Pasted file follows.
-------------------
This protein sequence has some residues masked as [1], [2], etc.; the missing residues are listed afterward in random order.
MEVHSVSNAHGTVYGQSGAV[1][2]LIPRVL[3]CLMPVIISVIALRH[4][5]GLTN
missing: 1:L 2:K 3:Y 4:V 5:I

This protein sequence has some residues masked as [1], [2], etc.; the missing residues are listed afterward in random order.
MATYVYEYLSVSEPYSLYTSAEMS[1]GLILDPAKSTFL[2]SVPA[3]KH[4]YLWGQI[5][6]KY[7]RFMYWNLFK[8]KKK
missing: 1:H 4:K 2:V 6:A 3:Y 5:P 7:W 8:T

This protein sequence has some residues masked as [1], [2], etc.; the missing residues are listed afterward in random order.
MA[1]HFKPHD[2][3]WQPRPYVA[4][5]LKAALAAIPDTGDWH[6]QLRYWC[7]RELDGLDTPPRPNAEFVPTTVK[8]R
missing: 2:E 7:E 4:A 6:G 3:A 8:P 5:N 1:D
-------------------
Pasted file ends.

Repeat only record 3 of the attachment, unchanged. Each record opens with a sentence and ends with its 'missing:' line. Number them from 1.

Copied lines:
This protein sequence has some residues masked as [1], [2], etc.; the missing residues are listed afterward in random order.
MA[1]HFKPHD[2][3]WQPRPYVA[4][5]LKAALAAIPDTGDWH[6]QLRYWC[7]RELDGLDTPPRPNAEFVPTTVK[8]R
missing: 2:E 7:E 4:A 6:G 3:A 8:P 5:N 1:D